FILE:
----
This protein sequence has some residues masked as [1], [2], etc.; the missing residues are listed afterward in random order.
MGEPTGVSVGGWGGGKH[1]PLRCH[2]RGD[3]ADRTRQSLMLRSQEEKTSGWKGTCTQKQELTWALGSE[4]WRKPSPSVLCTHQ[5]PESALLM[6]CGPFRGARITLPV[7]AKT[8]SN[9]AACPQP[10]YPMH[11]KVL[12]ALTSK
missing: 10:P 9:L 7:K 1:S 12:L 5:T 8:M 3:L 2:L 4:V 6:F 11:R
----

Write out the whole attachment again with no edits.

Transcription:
This protein sequence has some residues masked as [1], [2], etc.; the missing residues are listed afterward in random order.
MGEPTGVSVGGWGGGKH[1]PLRCH[2]RGD[3]ADRTRQSLMLRSQEEKTSGWKGTCTQKQELTWALGSE[4]WRKPSPSVLCTHQ[5]PESALLM[6]CGPFRGARITLPV[7]AKT[8]SN[9]AACPQP[10]YPMH[11]KVL[12]ALTSK
missing: 10:P 9:L 7:K 1:S 12:L 5:T 8:M 3:L 2:L 4:V 6:F 11:R